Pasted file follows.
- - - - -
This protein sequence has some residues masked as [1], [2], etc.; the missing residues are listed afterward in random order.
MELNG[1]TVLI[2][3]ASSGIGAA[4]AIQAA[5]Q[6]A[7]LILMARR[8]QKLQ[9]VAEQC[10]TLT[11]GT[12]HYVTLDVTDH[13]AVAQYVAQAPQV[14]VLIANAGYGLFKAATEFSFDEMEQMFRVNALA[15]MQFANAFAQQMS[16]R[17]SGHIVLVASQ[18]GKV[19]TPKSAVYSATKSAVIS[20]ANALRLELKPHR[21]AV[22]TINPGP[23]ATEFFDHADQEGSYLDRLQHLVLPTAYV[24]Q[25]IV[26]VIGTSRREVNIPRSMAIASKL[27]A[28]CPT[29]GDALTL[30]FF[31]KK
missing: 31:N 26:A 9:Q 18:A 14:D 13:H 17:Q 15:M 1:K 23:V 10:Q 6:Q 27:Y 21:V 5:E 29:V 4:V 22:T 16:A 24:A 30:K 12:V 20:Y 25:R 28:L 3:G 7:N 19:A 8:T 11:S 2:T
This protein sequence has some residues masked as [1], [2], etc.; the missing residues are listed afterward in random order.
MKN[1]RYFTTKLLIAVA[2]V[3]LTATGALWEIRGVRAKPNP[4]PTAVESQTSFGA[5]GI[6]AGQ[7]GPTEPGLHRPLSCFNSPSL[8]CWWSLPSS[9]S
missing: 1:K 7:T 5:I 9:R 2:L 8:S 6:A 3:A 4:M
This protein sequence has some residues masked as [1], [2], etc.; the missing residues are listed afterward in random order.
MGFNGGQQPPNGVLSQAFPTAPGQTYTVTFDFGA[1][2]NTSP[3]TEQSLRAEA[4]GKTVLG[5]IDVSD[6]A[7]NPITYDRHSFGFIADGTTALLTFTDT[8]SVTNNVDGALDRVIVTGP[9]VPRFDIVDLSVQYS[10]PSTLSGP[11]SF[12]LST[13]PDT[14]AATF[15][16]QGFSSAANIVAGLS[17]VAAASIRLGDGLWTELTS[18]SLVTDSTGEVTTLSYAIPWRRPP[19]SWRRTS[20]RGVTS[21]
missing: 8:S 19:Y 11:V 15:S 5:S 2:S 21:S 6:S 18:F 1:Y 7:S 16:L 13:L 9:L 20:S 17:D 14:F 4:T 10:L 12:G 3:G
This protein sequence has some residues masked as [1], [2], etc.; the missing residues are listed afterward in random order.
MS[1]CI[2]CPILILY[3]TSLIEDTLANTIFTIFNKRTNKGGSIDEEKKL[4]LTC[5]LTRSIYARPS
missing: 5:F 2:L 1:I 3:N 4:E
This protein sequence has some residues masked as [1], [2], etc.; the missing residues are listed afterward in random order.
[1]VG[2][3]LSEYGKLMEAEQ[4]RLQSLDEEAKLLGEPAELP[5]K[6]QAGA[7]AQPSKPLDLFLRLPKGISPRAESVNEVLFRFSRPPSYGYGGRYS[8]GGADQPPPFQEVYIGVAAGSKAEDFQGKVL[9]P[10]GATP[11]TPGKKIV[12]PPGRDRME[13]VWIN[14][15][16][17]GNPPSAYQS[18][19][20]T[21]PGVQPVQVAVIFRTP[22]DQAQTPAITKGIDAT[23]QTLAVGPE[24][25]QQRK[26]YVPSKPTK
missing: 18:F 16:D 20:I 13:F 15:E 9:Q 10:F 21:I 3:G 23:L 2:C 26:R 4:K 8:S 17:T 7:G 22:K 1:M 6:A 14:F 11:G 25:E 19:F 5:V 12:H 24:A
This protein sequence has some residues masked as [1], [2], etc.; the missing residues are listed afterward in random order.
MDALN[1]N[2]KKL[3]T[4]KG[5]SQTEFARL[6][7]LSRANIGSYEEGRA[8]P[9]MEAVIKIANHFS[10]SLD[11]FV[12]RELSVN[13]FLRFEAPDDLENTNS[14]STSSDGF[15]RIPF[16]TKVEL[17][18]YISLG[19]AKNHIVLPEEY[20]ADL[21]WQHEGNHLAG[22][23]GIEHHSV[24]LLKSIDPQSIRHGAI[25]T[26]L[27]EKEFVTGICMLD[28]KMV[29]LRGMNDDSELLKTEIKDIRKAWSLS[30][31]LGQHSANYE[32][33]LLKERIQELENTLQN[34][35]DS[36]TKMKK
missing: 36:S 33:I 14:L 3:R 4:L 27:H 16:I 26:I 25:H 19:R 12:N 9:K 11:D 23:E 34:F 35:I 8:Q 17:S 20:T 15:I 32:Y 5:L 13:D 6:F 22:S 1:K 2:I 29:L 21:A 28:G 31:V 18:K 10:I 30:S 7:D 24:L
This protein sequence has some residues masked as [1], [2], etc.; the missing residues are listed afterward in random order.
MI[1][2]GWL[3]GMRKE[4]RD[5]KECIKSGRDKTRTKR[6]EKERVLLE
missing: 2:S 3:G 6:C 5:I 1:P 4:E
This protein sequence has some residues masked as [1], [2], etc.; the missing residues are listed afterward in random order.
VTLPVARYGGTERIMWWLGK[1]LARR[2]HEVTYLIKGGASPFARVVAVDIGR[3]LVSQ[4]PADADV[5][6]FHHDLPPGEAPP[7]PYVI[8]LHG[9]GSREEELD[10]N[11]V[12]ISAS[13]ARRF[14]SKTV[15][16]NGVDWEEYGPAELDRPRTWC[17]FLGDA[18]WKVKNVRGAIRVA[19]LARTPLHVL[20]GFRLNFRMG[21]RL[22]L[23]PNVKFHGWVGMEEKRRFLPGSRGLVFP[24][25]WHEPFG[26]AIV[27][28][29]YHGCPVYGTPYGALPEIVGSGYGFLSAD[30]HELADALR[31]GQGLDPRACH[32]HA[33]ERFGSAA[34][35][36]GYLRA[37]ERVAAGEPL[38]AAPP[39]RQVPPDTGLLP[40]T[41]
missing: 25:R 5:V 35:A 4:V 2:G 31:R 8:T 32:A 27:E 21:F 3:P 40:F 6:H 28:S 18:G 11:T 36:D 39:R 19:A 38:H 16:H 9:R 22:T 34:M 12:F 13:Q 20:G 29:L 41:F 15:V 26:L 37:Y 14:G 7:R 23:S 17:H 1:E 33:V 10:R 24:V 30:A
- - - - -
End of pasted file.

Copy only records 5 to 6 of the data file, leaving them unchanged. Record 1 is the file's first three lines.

This protein sequence has some residues masked as [1], [2], etc.; the missing residues are listed afterward in random order.
[1]VG[2][3]LSEYGKLMEAEQ[4]RLQSLDEEAKLLGEPAELP[5]K[6]QAGA[7]AQPSKPLDLFLRLPKGISPRAESVNEVLFRFSRPPSYGYGGRYS[8]GGADQPPPFQEVYIGVAAGSKAEDFQGKVL[9]P[10]GATP[11]TPGKKIV[12]PPGRDRME[13]VWIN[14][15][16][17]GNPPSAYQS[18][19][20]T[21]PGVQPVQVAVIFRTP[22]DQAQTPAITKGIDAT[23]QTLAVGPE[24][25]QQRK[26]YVPSKPTK
missing: 18:F 16:D 20:I 13:F 15:E 9:Q 10:F 21:I 3:G 23:L 2:C 26:R 4:K 8:S 17:T 7:G 22:K 1:M 6:A 14:F 11:G 25:E 19:F 5:V 12:H 24:A
This protein sequence has some residues masked as [1], [2], etc.; the missing residues are listed afterward in random order.
MDALN[1]N[2]KKL[3]T[4]KG[5]SQTEFARL[6][7]LSRANIGSYEEGRA[8]P[9]MEAVIKIANHFS[10]SLD[11]FV[12]RELSVN[13]FLRFEAPDDLENTNS[14]STSSDGF[15]RIPF[16]TKVEL[17][18]YISLG[19]AKNHIVLPEEY[20]ADL[21]WQHEGNHLAG[22][23]GIEHHSV[24]LLKSIDPQSIRHGAI[25]T[26]L[27]EKEFVTGICMLD[28]KMV[29]LRGMNDDSELLKTEIKDIRKAWSLS[30][31]LGQHSANYE[32][33]LLKERIQELENTLQN[34][35]DS[36]TKMKK
missing: 36:S 33:I 14:L 3:R 4:L 27:H 16:I 26:I 25:H 19:R 12:N 9:K 11:D 23:E 34:F 35:I 8:Q 17:S 20:T 15:I 32:Y 5:L 13:D 6:F 22:S 1:K 2:I 29:L 21:A 28:G 31:V 18:K 10:I 30:S 7:D 24:L